At a certain point in the conversation, it’s time to ask for concrete actions that would help satisfy a need.
These requests will arise organically when both sides are openly connecting. But the ask has to be in a moment of understanding between the parties, or else it risks falling flat.
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For NVC, talk feelings, not issues.
The hard part in nailing this step is expressing only your own emotional turmoil, rather than translating your emotions into blame.
Describing feelings of concern, fear, heartbreak, rage, dismay, or confusion are useful.
Marshall Rosenberg developed a practical strategy for peaceful conflict resolution called non-violent communication.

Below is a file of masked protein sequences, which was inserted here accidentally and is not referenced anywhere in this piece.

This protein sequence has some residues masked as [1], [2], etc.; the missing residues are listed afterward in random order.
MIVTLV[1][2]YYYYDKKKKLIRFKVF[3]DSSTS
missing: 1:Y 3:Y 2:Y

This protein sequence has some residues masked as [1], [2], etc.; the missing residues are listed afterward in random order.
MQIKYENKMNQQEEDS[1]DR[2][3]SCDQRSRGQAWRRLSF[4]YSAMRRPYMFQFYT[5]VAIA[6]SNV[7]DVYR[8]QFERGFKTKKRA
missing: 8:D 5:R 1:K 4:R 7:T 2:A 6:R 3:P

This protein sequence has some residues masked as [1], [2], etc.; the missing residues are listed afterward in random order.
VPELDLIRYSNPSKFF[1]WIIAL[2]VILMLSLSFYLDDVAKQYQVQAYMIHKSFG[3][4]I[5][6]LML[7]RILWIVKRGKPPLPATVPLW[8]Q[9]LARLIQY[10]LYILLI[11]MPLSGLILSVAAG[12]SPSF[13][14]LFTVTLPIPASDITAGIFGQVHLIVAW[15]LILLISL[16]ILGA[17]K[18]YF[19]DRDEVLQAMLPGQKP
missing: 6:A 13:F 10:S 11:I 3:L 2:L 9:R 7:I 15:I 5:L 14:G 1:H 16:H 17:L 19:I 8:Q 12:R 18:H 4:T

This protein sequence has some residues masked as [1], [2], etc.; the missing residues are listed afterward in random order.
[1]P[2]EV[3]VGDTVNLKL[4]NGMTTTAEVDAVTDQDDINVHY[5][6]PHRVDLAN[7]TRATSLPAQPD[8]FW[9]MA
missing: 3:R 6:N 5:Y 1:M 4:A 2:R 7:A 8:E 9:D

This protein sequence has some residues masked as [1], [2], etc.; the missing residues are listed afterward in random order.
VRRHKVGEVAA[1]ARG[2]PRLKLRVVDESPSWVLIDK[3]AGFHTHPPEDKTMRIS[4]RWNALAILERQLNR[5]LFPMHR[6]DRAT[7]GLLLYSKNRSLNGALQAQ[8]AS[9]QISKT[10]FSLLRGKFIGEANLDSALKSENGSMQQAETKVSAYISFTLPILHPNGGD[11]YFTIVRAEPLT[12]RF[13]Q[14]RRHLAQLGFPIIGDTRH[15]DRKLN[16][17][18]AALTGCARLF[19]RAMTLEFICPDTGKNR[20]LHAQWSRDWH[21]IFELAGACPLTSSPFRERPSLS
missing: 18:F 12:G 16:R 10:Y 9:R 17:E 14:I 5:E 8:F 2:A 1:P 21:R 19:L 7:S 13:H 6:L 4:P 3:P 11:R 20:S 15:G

By focusing on language and process, the theory goes, injured parties can shift the tone of their communication and spur collaboration.
This method is now used by companies, conflict negotiators, and personal therapists.
The Non-violent communication (NVC) process begins with neutral observation.
In conversations, this is most easily done by recapping what someone has said, without emotional input.
That means not attaching any judgment or “story” to your response.
In a heated conversation, returning to identifying needs can remove roadblocks.
And we remember criticism strongly but inaccurately. But although criticism is more likely to be remember incorrectly, we don’t often forget it - almost everyone remembers negative things more strongly and in more detail.
Whenever faced with uncertainty when trying to make conversation, you might want to consider making small talk.
It can work wonders and it helps with getting to know the other.
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